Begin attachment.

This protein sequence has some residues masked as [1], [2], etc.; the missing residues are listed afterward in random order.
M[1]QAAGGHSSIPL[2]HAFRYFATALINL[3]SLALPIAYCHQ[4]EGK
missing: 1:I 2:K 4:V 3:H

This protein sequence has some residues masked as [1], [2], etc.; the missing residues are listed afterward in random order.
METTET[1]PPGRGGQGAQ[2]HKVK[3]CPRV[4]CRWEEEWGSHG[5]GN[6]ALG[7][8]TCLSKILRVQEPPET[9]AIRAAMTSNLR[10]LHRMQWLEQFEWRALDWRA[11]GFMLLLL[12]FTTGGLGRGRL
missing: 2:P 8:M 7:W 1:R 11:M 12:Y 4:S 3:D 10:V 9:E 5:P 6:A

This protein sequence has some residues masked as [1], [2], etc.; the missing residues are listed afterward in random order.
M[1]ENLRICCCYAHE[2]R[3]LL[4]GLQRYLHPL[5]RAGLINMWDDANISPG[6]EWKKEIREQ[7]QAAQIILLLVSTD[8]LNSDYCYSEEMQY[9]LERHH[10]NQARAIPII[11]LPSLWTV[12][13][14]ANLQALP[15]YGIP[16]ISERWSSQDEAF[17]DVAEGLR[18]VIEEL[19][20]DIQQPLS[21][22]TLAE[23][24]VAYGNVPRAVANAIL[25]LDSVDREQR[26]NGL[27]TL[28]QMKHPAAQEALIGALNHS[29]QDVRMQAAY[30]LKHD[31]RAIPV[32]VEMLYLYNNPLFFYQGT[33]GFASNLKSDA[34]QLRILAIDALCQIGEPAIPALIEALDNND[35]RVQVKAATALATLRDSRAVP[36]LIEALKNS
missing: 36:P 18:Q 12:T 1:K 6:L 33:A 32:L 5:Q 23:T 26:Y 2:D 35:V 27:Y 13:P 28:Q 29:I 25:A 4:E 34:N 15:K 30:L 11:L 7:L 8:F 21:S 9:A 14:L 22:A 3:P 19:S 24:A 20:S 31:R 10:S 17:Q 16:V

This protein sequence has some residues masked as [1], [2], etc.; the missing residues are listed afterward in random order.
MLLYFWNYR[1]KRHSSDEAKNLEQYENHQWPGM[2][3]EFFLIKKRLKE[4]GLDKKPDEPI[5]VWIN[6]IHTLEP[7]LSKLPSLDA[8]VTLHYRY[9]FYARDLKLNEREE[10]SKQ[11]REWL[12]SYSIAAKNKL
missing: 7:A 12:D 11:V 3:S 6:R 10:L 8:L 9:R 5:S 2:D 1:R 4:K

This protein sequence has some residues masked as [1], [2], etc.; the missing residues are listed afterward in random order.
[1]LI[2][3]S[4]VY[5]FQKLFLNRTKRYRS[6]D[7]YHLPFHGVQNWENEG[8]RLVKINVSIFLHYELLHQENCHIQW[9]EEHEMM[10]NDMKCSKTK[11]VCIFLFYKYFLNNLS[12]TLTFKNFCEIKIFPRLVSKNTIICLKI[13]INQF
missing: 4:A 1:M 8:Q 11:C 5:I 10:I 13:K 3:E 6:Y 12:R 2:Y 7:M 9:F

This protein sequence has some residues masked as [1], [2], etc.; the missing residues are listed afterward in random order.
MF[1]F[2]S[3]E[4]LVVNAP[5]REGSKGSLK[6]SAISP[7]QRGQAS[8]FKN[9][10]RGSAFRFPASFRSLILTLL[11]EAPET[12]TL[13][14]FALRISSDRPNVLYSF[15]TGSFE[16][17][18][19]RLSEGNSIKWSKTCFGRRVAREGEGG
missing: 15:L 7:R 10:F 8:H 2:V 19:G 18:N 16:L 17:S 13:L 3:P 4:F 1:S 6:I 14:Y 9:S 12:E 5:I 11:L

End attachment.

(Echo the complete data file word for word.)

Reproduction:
This protein sequence has some residues masked as [1], [2], etc.; the missing residues are listed afterward in random order.
M[1]QAAGGHSSIPL[2]HAFRYFATALINL[3]SLALPIAYCHQ[4]EGK
missing: 1:I 2:K 4:V 3:H

This protein sequence has some residues masked as [1], [2], etc.; the missing residues are listed afterward in random order.
METTET[1]PPGRGGQGAQ[2]HKVK[3]CPRV[4]CRWEEEWGSHG[5]GN[6]ALG[7][8]TCLSKILRVQEPPET[9]AIRAAMTSNLR[10]LHRMQWLEQFEWRALDWRA[11]GFMLLLL[12]FTTGGLGRGRL
missing: 2:P 8:M 7:W 1:R 11:M 12:Y 4:S 3:D 10:V 9:E 5:P 6:A

This protein sequence has some residues masked as [1], [2], etc.; the missing residues are listed afterward in random order.
M[1]ENLRICCCYAHE[2]R[3]LL[4]GLQRYLHPL[5]RAGLINMWDDANISPG[6]EWKKEIREQ[7]QAAQIILLLVSTD[8]LNSDYCYSEEMQY[9]LERHH[10]NQARAIPII[11]LPSLWTV[12][13][14]ANLQALP[15]YGIP[16]ISERWSSQDEAF[17]DVAEGLR[18]VIEEL[19][20]DIQQPLS[21][22]TLAE[23][24]VAYGNVPRAVANAIL[25]LDSVDREQR[26]NGL[27]TL[28]QMKHPAAQEALIGALNHS[29]QDVRMQAAY[30]LKHD[31]RAIPV[32]VEMLYLYNNPLFFYQGT[33]GFASNLKSDA[34]QLRILAIDALCQIGEPAIPALIEALDNND[35]RVQVKAATALATLRDSRAVP[36]LIEALKNS
missing: 36:P 18:Q 12:T 1:K 6:L 33:A 32:L 5:Q 23:T 26:Y 2:D 35:V 27:Y 13:P 28:Q 29:I 25:A 4:E 34:N 15:K 30:L 11:L 7:L 8:F 21:S 9:A 14:L 22:A 3:P 19:S 24:A 20:S 31:R 10:S 17:Q 16:V

This protein sequence has some residues masked as [1], [2], etc.; the missing residues are listed afterward in random order.
MLLYFWNYR[1]KRHSSDEAKNLEQYENHQWPGM[2][3]EFFLIKKRLKE[4]GLDKKPDEPI[5]VWIN[6]IHTLEP[7]LSKLPSLDA[8]VTLHYRY[9]FYARDLKLNEREE[10]SKQ[11]REWL[12]SYSIAAKNKL
missing: 7:A 12:D 11:V 3:S 6:R 10:L 8:L 9:R 5:S 2:D 1:R 4:K

This protein sequence has some residues masked as [1], [2], etc.; the missing residues are listed afterward in random order.
[1]LI[2][3]S[4]VY[5]FQKLFLNRTKRYRS[6]D[7]YHLPFHGVQNWENEG[8]RLVKINVSIFLHYELLHQENCHIQW[9]EEHEMM[10]NDMKCSKTK[11]VCIFLFYKYFLNNLS[12]TLTFKNFCEIKIFPRLVSKNTIICLKI[13]INQF
missing: 4:A 1:M 8:Q 11:C 5:I 10:I 13:K 3:E 6:Y 12:R 2:Y 7:M 9:F

This protein sequence has some residues masked as [1], [2], etc.; the missing residues are listed afterward in random order.
MF[1]F[2]S[3]E[4]LVVNAP[5]REGSKGSLK[6]SAISP[7]QRGQAS[8]FKN[9][10]RGSAFRFPASFRSLILTLL[11]EAPET[12]TL[13][14]FALRISSDRPNVLYSF[15]TGSFE[16][17][18][19]RLSEGNSIKWSKTCFGRRVAREGEGG
missing: 15:L 7:R 10:F 8:H 2:V 19:G 18:N 16:L 17:S 13:L 3:P 4:F 1:S 6:I 14:Y 9:S 12:E 5:I 11:L